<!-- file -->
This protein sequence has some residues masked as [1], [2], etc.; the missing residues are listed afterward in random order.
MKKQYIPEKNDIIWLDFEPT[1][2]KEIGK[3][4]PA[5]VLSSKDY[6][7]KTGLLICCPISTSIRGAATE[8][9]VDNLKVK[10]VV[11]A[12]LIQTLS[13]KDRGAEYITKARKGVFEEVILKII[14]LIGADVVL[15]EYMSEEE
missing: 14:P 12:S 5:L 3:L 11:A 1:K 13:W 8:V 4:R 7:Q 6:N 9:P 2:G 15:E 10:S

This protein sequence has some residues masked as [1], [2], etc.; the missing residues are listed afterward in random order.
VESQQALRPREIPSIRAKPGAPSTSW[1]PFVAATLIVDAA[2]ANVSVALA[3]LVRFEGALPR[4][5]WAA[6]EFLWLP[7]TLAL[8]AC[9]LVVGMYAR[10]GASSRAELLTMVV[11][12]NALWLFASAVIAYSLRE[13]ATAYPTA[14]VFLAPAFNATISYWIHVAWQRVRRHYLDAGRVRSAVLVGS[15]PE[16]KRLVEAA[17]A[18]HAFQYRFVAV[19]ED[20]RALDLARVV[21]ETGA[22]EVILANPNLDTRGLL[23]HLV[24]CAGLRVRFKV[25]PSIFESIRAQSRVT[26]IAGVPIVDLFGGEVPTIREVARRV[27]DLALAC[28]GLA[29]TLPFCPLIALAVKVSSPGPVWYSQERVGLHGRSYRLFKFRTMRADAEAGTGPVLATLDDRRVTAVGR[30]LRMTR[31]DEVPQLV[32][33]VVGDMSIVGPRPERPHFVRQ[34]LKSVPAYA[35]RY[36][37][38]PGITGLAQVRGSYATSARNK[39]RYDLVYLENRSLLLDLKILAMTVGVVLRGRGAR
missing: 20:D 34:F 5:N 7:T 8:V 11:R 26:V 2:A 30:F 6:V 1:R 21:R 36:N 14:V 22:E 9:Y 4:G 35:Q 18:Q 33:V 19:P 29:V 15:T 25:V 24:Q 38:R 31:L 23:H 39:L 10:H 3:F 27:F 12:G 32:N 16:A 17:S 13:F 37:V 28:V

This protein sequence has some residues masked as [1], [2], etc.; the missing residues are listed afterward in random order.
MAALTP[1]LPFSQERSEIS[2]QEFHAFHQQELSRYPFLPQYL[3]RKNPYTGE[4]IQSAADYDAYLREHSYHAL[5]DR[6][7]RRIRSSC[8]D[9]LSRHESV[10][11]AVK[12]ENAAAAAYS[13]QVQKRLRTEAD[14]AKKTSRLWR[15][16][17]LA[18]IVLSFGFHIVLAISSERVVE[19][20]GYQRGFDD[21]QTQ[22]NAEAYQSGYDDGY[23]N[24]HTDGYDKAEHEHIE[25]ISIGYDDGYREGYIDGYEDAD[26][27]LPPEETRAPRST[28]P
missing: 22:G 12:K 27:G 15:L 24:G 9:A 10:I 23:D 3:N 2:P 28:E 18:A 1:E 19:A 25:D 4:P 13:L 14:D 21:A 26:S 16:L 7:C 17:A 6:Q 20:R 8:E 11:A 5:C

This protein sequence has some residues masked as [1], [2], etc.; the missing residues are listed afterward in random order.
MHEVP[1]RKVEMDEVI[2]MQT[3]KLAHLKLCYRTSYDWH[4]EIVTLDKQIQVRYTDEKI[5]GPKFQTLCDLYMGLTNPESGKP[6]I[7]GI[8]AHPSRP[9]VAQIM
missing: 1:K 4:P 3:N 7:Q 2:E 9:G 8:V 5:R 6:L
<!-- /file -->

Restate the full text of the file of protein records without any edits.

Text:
This protein sequence has some residues masked as [1], [2], etc.; the missing residues are listed afterward in random order.
MKKQYIPEKNDIIWLDFEPT[1][2]KEIGK[3][4]PA[5]VLSSKDY[6][7]KTGLLICCPISTSIRGAATE[8][9]VDNLKVK[10]VV[11]A[12]LIQTLS[13]KDRGAEYITKARKGVFEEVILKII[14]LIGADVVL[15]EYMSEEE
missing: 14:P 12:S 5:L 3:L 11:A 1:K 13:W 8:V 4:R 7:Q 6:N 9:P 2:G 15:E 10:S

This protein sequence has some residues masked as [1], [2], etc.; the missing residues are listed afterward in random order.
VESQQALRPREIPSIRAKPGAPSTSW[1]PFVAATLIVDAA[2]ANVSVALA[3]LVRFEGALPR[4][5]WAA[6]EFLWLP[7]TLAL[8]AC[9]LVVGMYAR[10]GASSRAELLTMVV[11][12]NALWLFASAVIAYSLRE[13]ATAYPTA[14]VFLAPAFNATISYWIHVAWQRVRRHYLDAGRVRSAVLVGS[15]PE[16]KRLVEAA[17]A[18]HAFQYRFVAV[19]ED[20]RALDLARVV[21]ETGA[22]EVILANPNLDTRGLL[23]HLV[24]CAGLRVRFKV[25]PSIFESIRAQSRVT[26]IAGVPIVDLFGGEVPTIREVARRV[27]DLALAC[28]GLA[29]TLPFCPLIALAVKVSSPGPVWYSQERVGLHGRSYRLFKFRTMRADAEAGTGPVLATLDDRRVTAVGR[30]LRMTR[31]DEVPQLV[32][33]VVGDMSIVGPRPERPHFVRQ[34]LKSVPAYA[35]RY[36][37][38]PGITGLAQVRGSYATSARNK[39]RYDLVYLENRSLLLDLKILAMTVGVVLRGRGAR
missing: 20:D 34:F 5:N 7:T 8:V 11:R 26:V 2:A 30:F 6:V 1:R 21:R 36:N 14:V 22:E 9:Y 4:G 35:Q 18:Q 33:V 19:P 29:V 15:T 25:V 24:Q 38:R 31:L 23:H 39:L 10:H 3:F 27:F 12:G 32:N 16:A 17:S 13:F 37:V 28:V

This protein sequence has some residues masked as [1], [2], etc.; the missing residues are listed afterward in random order.
MAALTP[1]LPFSQERSEIS[2]QEFHAFHQQELSRYPFLPQYL[3]RKNPYTGE[4]IQSAADYDAYLREHSYHAL[5]DR[6][7]RRIRSSC[8]D[9]LSRHESV[10][11]AVK[12]ENAAAAAYS[13]QVQKRLRTEAD[14]AKKTSRLWR[15][16][17]LA[18]IVLSFGFHIVLAISSERVVE[19][20]GYQRGFDD[21]QTQ[22]NAEAYQSGYDDGY[23]N[24]HTDGYDKAEHEHIE[25]ISIGYDDGYREGYIDGYEDAD[26][27]LPPEETRAPRST[28]P
missing: 22:G 12:K 27:G 15:L 24:G 9:A 10:I 23:D 3:N 2:P 28:E 18:A 1:E 19:A 25:D 4:P 13:L 14:D 21:A 26:S 16:L 7:C 17:A 6:Q 20:R 8:E 11:A 5:C

This protein sequence has some residues masked as [1], [2], etc.; the missing residues are listed afterward in random order.
MHEVP[1]RKVEMDEVI[2]MQT[3]KLAHLKLCYRTSYDWH[4]EIVTLDKQIQVRYTDEKI[5]GPKFQTLCDLYMGLTNPESGKP[6]I[7]GI[8]AHPSRP[9]VAQIM
missing: 1:K 4:P 3:N 7:Q 2:E 9:G 8:V 5:R 6:L